If we must choose, we choose Christ over America

As religious liberty erodes in the United States, we will find ourselves increasingly at odds with an overweening state. There is a great conflict descending on Christians, and Doug Wilson says that pastors have a responsibility to prepare their congregations accordingly. If you think this concern is just alarmism, then you aren’t paying attention, and you may be part of the problem.. Wilson writes:

Our nation is a nation just like all the others, and we can spiral into spiritual apostasy just like all the others. We are now more than halfway down the line of statues in the royal hall of Charn, where the look of our earlier nobility has vanished and we are just three elections away from the coldest forms of despair…

This is why pastors have a particular and pressing duty here. If this despotic modern state is the idol of our age — and it is — then pastors have a pressing duty to prepare their parishioners to resist it. We have a duty to prepare our people to refuse to bow down when they hear the sound of the cornet, flute, harp, sackbut, psaltery, and dulcimer (Dan. 3:5). Those instruments seem odd to us today, and so does Nebuchadnezzar’s statue, but you may depend upon it — at the time, bowing down to that statue to that music at that time was about as mainstream as you could possibly get, and the only people left standing were the extremists and weirdos.

John warns Christians as little children, telling them to keep themselves from idols (1 John 5:21). This will be a pressing danger when the idolatry is mainstream, when paying your mortgage depends on conforming, when all the networks are asking what the big deal is, when we can’t buy or sell without offering that pinch of incense to the emperor, and the music has been playing for a good minute and a half now. People are starting to look. You see an official in the back writing down your name.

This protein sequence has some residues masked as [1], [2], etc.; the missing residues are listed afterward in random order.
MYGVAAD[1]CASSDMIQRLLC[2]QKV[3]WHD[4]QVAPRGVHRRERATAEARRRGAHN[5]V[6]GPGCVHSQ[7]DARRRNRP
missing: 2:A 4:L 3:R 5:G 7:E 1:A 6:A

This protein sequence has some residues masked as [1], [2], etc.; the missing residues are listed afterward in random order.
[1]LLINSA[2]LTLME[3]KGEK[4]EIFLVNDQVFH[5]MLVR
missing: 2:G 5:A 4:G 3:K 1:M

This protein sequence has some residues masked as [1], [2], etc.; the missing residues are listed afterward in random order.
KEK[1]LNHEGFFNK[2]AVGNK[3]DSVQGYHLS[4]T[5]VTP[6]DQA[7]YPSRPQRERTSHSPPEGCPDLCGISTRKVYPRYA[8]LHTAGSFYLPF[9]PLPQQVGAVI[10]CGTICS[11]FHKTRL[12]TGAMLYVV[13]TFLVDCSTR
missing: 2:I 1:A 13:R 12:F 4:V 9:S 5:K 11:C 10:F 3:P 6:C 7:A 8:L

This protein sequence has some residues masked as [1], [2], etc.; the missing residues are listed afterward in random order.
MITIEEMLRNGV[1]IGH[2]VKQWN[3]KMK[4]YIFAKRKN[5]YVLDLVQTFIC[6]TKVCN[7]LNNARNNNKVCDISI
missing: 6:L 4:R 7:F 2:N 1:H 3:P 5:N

It is quite true that idolatry can exist as a matter of heart motive. Paul does says that greed is idolatry, for example (Eph. 5:5; Col. 3:5). But the idolatrous state doesn’t care if you are an idolater in your heart only — they will at some point insist that you register. We sometimes have a rarefied view of idolatry, thinking that such a sin could only be determined when we appear before God at the great judgment seat. We will appear there in order to answer His series of trick questions, and when He asks us which is more important, being American or Christian, we need to say, “Christian! Of course!”

But the trick questions aren’t there — they are all here. Pastors don’t need to be preparing men to not deny Christ before the Father. They need to teach them how to not deny Him before men (Matt. 10:33).

Read the rest here.

6 Responses to If we must choose, we choose Christ over America

  1. Ian Shaw August 27, 2013 at 7:42 am #

    Five Iron Frenzy’s ‘Anthem’

    Enough said.

  2. Nathan Cesal August 27, 2013 at 10:21 am #

    I think the enemy (situation) referenced was created by those that fought tooth and nail to coerce others to live by a single religious expression. Since you’ve fought for complete control, it’s only natural that the opposition is going to try to limit that control and influence. You do say you will use those in a heartbeat whenever you get the chance, right?

    • James Stanton August 27, 2013 at 3:18 pm #